A cancer mystery more than 40 years old is solved thanks to epigenetics

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Before the primary oncogene mutations have been found in human cancer within the early 1980s, the 1970s supplied the primary information suggesting alterations within the genetic materials of tumors. In this context, the distinguished journal Nature revealed in 1975 the existence of a particular alteration within the reworked cell: an RNA chargeable for carrying an amino acid to construct proteins (switch RNA) was lacking a chunk, the enigmatic nucleotide ‘Y.’

After that excellent remark, nearly no developments have been made for forty-five years on the causes and penalties of not having the proper base in RNA.

In an article revealed in Proceedings of the National Academy of Sciences (PNAS) by the group of Dr. Manel Esteller, Director of the Josep Carreras Leukaemia Research Institute, ICREA Research Professor and Professor of Genetics on the University of Barcelona has solved this mystery by observing that in the protein that generates the Y is epigenetically inactivated, inflicting small however extremely aggressive tumors.

“Since the original discovery in 1975, there has been much biochemical work to characterize the enzymes involved in the different steps that lead to the desired nucleotide Y, a hypermodified guanine, but without connecting this characterization with its defect in tumor biology. We have built the bridge between these two worlds by demonstrating that the epigenetic silencing of the TYW2 gene is the cause of the loss of the elusive nucleotide Y,” explains Dr. Esteller in regards to the article in PNAS

Esteller provides, “Epigenetic blockade of the TYW2 gene occurs mainly in colon, stomach and uterine . And it has undesirable consequences for : the postman (RNA) that sends the signal to produce the bricks of our body (proteins) begins to accumulate errors and the cell takes on a different appearance, far from the normal epithelium, which we call mesenchymal and which it is associated with the appearance of metastasis.”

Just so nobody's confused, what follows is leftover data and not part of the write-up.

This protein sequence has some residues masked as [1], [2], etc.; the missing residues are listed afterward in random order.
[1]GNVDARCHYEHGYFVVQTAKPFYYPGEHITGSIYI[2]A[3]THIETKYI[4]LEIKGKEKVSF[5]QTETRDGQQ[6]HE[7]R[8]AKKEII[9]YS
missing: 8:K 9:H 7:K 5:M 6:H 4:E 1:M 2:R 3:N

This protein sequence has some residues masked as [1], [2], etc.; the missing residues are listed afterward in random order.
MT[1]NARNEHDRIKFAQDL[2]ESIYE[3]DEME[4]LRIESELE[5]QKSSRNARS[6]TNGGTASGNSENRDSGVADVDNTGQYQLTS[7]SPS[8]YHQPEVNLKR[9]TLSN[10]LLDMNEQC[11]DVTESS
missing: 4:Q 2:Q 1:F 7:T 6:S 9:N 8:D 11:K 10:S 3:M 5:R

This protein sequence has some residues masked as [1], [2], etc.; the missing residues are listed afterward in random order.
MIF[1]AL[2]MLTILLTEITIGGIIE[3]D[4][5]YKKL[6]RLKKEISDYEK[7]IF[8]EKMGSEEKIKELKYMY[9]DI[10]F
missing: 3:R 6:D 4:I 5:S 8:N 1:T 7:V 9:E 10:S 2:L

“In this regard, when we study patients with colon cancer in early stages, the epigenetic defect of TYW2 and the loss of the nucleotide Y is associated with those tumors that, although small in size, already lead to decreased survival of that person. We would like to explore now how to restore the activity of the TYW2 gene and restore the necessary Y component in order to close the cycle of this story that began so brilliantly in 1975, at the dawn of modern molecular biology,” concludes Esteller.


Researchers find epigenetic loss that changes how cells obtain energy from cancer


More data:
Margalida Rosselló-Tortella et al, Epigenetic lack of the switch RNA-modifying enzyme TYW2 induces ribosome frameshifts in colon cancer, Proceedings of the National Academy of Sciences (2020). DOI: 10.1073/pnas.2003358117

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A cancer mystery more than 40 years old is solved thanks to epigenetics (2020, August 12)
retrieved 12 August 2020
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